When a couple splits up, they initially believe that they can get out of the marriage relatively painlessly. Their plans are simple—they'll move out, legally separate, agree on everything, and file for divorce. Because they have very few things to argue over, particularly if there are no children involved, they're sure that they can handle things amicably without any help, legal or otherwise.
However, these ex-partners quickly realize that ending a marriage is never easy as it seems, even if you are on good terms. Complications can arise from some of the most surprising places, and if you don't have the right attorney on your side to help you navigate those troubled waters, you can find yourself sinking quickly.
To that end, if you are heading toward divorce, here are some surprising factors that can complicate a Florida divorce that you probably haven't considered.
Florida is 1 of only 6 states that does not recognize legal separation. Therefore, a couples' only recourse for dealing with asset separate and other issues before divorce is taking advantage of statutes that permit them to agree or litigate issues like spousal support and child custody. However, it's important to note that the decisions made in those agreements or proceedings are not binding in the divorce. This means the court can reexamine and modify those agreements once formal divorce papers have been filed.
Florida is a no-fault divorce state. Therefore, either party can seek a divorce without proof of any wrongdoing by the other party. This includes infidelity during the marriage or dating while separated.
Though not illegal, dating during a separation can certainly add complications to an on-going proceeding, particularly because Florida law does not define the point where legal separation begins. If you start to date, your ex might feel hurt or angry because you've moved on before they did or have concerns about your new partner interacting with your children. Moreover, your ex can begin to express those feeling by making more demands for assets and pushing for limited child visitation time.
It's not surprising that a divorcing couple needs to decide what happens with a pet once they separate. What is surprising is the intensity of the disagreements over the "custody" of these animals.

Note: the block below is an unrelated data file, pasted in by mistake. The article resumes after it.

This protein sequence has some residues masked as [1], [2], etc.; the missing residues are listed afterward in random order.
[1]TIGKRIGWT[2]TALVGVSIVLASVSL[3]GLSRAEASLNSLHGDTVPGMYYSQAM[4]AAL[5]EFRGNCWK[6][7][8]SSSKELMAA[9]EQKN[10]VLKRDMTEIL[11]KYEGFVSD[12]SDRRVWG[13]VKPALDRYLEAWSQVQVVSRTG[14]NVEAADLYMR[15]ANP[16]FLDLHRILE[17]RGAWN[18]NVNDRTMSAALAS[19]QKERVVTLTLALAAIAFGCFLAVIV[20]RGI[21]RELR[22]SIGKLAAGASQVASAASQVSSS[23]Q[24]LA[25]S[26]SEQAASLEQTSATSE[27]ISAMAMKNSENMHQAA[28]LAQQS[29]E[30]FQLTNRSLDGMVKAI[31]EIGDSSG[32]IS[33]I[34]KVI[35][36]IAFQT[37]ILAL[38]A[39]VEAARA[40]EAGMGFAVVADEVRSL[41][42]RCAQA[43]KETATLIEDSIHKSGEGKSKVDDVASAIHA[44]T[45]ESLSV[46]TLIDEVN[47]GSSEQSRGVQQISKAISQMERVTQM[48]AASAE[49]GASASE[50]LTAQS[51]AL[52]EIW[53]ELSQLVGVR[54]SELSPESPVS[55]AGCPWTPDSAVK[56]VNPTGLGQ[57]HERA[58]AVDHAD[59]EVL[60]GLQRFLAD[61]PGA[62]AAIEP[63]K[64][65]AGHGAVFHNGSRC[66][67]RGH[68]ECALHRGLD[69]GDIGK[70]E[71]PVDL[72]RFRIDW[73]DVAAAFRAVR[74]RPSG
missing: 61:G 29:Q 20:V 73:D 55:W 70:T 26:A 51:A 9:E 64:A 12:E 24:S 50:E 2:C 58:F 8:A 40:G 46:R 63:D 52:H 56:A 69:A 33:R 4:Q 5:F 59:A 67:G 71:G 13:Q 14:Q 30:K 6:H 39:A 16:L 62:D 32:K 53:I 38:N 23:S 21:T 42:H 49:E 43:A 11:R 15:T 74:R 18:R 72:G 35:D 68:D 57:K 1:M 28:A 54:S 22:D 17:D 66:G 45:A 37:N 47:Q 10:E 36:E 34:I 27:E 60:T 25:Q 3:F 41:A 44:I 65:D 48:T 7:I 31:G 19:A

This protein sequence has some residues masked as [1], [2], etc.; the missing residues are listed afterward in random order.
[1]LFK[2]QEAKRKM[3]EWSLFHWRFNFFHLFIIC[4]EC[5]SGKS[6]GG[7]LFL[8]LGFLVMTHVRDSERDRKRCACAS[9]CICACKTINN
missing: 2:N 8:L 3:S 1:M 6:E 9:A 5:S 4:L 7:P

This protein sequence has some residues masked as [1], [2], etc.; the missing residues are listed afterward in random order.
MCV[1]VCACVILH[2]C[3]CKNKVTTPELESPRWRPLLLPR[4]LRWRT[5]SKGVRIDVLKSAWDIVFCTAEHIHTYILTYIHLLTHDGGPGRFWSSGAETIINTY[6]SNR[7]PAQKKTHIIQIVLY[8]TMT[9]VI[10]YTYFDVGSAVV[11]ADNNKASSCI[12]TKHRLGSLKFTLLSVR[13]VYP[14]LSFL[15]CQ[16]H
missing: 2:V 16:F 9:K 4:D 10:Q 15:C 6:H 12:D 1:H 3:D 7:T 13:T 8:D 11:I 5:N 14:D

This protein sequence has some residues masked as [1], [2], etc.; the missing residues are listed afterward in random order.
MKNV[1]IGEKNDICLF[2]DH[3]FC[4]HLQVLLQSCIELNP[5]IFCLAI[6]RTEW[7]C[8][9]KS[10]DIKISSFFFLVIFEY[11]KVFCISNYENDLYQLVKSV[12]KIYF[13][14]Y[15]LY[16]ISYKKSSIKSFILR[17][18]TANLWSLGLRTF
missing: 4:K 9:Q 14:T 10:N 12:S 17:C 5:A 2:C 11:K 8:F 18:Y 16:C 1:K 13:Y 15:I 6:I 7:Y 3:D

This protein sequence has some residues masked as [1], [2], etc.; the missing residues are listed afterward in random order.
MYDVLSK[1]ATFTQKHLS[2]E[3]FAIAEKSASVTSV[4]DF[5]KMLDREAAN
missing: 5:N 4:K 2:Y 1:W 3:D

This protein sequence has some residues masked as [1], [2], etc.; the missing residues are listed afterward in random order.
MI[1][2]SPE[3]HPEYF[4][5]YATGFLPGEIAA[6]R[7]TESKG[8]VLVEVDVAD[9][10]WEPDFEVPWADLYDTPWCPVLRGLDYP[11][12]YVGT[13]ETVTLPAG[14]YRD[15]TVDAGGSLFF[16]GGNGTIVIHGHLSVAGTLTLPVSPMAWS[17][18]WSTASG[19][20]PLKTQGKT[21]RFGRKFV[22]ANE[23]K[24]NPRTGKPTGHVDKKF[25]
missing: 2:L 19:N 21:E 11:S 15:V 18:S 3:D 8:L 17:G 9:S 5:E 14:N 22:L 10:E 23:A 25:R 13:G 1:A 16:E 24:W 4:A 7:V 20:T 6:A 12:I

Because Florida law deems pets personal property, they are subject to equitable distribution like all other marital assets such as houses or cars. Therefore, the court will not award visitation time or enforce any pet custody arrangement. If ex-spouses want to continue sharing responsibility for a pet, they have to agree on the terms of their shared "custody" or figure out some other way to equitable split a pet.
Even though appliances and tools such as microwave ovens, lawnmowers, food processors, and Kitchen Aid stand-mixers seem like relatively inexpensive items that a couple should be able to divide or sell easily, that's not always the case.
Fights over these types of items happen more frequently than most couples think and are often the result of an unexpectedly emotional reaction to the object by one or both parties. If the appliance came into the marriage by way of a gift to one spouse, that party might be able to claim it is property separate from the marital estate. However, if the court deems the item marital property, the court will order an equitable division of those items, no matter their sentimental value.
If you are experiencing unexpected complications in your divorce, Veliz Katz Law can help, contact us. We work hard to support our clients with the legal services they need to untangle any divorce issue, no matter how messy or complicated.